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Youth Climate Activists call for Global Mobilization on Earth Day by We The Planet

Youth Climate Activists call for Global Mobilization on Earth Day by We The Planet (Xiye Bastida, Saoi O’Connor, Sofia Hernandez, Theresa Rose Sebastian, Joseph Wilkanowski and Ilana Zeitzer)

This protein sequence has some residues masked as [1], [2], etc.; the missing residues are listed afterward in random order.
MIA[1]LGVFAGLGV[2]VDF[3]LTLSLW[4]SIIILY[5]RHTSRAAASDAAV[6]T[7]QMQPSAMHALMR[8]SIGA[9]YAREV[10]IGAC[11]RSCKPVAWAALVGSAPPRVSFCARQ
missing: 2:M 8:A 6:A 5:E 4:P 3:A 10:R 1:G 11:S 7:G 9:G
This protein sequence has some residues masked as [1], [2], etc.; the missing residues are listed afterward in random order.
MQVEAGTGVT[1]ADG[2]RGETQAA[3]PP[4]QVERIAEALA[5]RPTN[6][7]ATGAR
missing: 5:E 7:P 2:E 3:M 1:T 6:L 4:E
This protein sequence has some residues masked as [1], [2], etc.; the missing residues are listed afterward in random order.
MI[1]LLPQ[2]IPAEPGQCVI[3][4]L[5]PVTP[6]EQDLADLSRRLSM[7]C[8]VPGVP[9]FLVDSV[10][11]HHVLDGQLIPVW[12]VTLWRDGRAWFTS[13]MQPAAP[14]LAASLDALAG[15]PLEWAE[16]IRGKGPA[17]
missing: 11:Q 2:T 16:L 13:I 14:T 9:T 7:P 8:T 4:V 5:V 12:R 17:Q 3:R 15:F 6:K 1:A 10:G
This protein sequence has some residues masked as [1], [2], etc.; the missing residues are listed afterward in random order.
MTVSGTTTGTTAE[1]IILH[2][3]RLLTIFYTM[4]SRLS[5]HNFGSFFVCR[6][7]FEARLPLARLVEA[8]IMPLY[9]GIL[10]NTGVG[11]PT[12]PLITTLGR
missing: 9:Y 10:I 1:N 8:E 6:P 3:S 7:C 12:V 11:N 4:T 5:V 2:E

As climate activists, we have seen our efforts to mobilize people to the street stalled by the ongoing coronavirus pandemic. Our next Global Climate Strike was scheduled for April 24th, just two days after Earth Day. Nevertheless, we know that as activists, organizers, and members of the global community, we must do our best to slow the spread of the virus. That means no strikes, no events, and no in-person organizing. But it doesn’t mean that we will stop mobilizing for climate justice. We The Planet began with the goal of not allowing the current pandemic impede climate action, and to connect the global community, regardless of their previous environmental activism engagement. Our campaign encourages both personal and systemic change as we believe the solution to the climate crisis is a combination of these. Sometimes, as activists, we treat individual behavioral change and systemic change as mutually exclusive.